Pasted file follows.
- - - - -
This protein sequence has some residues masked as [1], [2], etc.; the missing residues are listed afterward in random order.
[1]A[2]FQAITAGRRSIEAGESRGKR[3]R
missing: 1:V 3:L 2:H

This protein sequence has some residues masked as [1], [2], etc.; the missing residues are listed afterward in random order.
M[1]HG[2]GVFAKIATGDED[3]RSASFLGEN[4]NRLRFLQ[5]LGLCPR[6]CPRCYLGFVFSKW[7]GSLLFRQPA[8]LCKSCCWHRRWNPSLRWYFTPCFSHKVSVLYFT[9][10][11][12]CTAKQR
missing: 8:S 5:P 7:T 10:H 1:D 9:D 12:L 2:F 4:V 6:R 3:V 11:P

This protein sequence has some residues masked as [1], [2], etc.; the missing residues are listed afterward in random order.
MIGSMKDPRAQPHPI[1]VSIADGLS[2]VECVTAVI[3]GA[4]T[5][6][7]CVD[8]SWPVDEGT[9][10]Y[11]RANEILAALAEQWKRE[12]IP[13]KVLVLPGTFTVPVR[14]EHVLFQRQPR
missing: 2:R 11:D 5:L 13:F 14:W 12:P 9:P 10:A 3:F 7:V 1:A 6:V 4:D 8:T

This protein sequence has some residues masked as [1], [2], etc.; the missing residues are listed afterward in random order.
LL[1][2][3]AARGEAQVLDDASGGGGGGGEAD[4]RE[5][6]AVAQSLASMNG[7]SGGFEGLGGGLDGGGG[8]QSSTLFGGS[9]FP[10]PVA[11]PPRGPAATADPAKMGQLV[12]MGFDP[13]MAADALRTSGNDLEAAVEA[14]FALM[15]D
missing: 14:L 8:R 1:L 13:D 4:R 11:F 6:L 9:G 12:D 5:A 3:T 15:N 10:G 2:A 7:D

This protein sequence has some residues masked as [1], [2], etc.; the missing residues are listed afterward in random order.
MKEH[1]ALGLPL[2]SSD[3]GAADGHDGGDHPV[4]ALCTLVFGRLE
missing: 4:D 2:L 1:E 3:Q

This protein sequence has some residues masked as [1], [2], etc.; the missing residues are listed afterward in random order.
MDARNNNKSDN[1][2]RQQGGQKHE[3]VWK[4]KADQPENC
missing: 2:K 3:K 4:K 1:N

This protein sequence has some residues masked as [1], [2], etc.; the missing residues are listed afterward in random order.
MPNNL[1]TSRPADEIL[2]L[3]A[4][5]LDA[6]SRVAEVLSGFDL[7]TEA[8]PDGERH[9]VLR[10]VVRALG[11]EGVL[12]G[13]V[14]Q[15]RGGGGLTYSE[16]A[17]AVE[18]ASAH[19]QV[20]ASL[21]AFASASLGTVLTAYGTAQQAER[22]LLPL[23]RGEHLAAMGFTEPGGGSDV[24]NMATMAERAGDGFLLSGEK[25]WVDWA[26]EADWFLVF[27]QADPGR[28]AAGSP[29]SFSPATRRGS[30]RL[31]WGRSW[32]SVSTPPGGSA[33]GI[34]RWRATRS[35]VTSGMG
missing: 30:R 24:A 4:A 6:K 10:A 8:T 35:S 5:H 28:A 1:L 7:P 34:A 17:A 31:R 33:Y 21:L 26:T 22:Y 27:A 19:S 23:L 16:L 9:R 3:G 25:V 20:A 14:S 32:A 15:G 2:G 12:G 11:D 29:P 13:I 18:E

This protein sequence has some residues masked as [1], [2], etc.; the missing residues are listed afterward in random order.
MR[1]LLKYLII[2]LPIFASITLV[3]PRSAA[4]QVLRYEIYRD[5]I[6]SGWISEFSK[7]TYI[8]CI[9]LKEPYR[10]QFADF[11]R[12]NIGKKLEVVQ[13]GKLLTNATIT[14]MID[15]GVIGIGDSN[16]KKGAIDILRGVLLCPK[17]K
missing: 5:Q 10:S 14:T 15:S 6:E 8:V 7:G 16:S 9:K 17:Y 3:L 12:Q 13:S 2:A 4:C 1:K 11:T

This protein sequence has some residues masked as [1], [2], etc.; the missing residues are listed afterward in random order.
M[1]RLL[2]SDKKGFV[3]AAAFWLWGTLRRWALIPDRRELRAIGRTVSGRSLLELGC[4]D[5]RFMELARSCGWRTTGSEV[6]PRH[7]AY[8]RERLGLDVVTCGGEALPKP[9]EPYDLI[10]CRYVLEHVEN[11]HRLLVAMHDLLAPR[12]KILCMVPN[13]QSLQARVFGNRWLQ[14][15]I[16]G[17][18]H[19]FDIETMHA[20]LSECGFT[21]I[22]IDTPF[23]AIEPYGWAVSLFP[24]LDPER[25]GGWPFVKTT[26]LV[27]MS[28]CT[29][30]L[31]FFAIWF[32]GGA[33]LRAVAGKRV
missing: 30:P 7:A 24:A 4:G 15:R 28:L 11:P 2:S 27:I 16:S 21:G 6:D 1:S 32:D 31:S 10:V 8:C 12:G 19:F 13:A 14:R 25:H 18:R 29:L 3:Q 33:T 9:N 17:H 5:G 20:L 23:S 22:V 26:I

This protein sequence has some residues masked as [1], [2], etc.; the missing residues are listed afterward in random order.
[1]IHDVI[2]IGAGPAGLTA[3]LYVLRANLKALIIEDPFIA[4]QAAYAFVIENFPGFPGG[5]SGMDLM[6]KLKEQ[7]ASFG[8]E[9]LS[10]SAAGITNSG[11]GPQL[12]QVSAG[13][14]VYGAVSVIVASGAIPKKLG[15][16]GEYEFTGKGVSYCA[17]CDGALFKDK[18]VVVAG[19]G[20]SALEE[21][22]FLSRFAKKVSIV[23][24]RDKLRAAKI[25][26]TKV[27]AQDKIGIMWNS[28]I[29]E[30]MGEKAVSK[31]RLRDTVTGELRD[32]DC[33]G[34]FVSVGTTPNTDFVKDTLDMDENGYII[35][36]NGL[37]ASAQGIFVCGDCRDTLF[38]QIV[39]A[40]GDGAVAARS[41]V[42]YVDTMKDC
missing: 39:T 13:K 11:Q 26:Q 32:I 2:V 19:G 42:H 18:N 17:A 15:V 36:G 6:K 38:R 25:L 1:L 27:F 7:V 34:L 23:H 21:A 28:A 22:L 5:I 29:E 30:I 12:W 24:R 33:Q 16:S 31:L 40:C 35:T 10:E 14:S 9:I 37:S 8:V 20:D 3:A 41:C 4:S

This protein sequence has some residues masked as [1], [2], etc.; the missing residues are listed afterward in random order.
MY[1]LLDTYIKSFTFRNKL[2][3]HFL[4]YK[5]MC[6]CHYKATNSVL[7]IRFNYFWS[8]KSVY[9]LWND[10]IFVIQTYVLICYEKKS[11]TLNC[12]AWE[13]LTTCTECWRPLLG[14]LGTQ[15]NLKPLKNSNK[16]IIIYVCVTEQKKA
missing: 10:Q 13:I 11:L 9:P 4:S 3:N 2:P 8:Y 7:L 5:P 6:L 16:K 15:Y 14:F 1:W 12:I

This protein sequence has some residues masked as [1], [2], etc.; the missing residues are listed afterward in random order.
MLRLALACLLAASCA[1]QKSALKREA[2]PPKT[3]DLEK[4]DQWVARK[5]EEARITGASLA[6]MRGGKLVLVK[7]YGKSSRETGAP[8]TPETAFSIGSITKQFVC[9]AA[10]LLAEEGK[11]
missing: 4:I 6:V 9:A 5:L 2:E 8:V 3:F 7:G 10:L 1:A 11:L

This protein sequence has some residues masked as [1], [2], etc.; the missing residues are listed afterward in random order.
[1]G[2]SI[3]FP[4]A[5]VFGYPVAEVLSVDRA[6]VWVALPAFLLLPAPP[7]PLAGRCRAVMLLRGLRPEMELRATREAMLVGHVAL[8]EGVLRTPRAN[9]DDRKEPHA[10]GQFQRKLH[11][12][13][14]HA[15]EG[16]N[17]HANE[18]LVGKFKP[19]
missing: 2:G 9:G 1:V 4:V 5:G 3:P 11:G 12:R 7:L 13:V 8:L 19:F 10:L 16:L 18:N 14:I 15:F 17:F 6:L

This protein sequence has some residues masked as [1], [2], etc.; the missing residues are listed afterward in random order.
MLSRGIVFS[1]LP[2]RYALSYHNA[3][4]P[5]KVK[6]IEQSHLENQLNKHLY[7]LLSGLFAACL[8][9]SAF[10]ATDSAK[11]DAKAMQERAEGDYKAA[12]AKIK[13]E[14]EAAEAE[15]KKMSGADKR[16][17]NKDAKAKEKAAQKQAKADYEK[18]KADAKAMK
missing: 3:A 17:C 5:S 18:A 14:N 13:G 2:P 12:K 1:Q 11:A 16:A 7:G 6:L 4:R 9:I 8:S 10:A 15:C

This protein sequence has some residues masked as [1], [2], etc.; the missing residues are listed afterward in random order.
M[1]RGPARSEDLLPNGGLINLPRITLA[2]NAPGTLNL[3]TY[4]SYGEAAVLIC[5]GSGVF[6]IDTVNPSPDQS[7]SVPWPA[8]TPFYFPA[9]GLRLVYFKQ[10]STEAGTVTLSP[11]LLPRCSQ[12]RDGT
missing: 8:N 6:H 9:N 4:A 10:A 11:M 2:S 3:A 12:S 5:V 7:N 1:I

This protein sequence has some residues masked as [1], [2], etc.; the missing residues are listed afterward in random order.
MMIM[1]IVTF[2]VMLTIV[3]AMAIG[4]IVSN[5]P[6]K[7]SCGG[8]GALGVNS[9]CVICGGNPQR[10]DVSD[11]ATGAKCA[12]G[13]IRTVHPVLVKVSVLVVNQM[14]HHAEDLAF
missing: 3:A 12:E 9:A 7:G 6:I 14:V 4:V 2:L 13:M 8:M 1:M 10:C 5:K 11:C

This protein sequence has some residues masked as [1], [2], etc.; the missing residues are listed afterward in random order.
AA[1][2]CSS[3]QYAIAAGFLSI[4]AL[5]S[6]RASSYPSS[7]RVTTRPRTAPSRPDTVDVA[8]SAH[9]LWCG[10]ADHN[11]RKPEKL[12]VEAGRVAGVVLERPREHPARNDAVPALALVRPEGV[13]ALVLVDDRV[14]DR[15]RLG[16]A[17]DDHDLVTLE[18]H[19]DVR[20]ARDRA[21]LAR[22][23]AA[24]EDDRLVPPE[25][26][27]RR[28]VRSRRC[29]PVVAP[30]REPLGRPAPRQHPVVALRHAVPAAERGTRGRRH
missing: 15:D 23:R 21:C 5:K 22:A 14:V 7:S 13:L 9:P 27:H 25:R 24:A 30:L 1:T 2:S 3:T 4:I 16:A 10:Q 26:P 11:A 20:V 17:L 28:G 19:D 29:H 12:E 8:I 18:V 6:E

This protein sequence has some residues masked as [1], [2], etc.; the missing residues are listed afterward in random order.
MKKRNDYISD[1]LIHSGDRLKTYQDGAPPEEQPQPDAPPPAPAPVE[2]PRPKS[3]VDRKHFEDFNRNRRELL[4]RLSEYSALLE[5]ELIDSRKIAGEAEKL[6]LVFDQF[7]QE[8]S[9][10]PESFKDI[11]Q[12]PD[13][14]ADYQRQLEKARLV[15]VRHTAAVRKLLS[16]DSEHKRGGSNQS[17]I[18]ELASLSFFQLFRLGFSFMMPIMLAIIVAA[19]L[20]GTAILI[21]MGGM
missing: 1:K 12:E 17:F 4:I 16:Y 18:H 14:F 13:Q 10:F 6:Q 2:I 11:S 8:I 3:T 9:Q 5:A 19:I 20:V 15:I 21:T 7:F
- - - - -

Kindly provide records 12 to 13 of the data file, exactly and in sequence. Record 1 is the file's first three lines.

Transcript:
This protein sequence has some residues masked as [1], [2], etc.; the missing residues are listed afterward in random order.
MLRLALACLLAASCA[1]QKSALKREA[2]PPKT[3]DLEK[4]DQWVARK[5]EEARITGASLA[6]MRGGKLVLVK[7]YGKSSRETGAP[8]TPETAFSIGSITKQFVC[9]AA[10]LLAEEGK[11]
missing: 4:I 6:V 9:A 5:L 2:E 8:V 3:F 7:G 10:L 1:A 11:L

This protein sequence has some residues masked as [1], [2], etc.; the missing residues are listed afterward in random order.
[1]G[2]SI[3]FP[4]A[5]VFGYPVAEVLSVDRA[6]VWVALPAFLLLPAPP[7]PLAGRCRAVMLLRGLRPEMELRATREAMLVGHVAL[8]EGVLRTPRAN[9]DDRKEPHA[10]GQFQRKLH[11][12][13][14]HA[15]EG[16]N[17]HANE[18]LVGKFKP[19]
missing: 2:G 9:G 1:V 4:V 5:G 3:P 11:G 12:R 7:L 13:V 8:L 19:F 10:L 16:L 18:N 14:I 15:F 17:F 6:L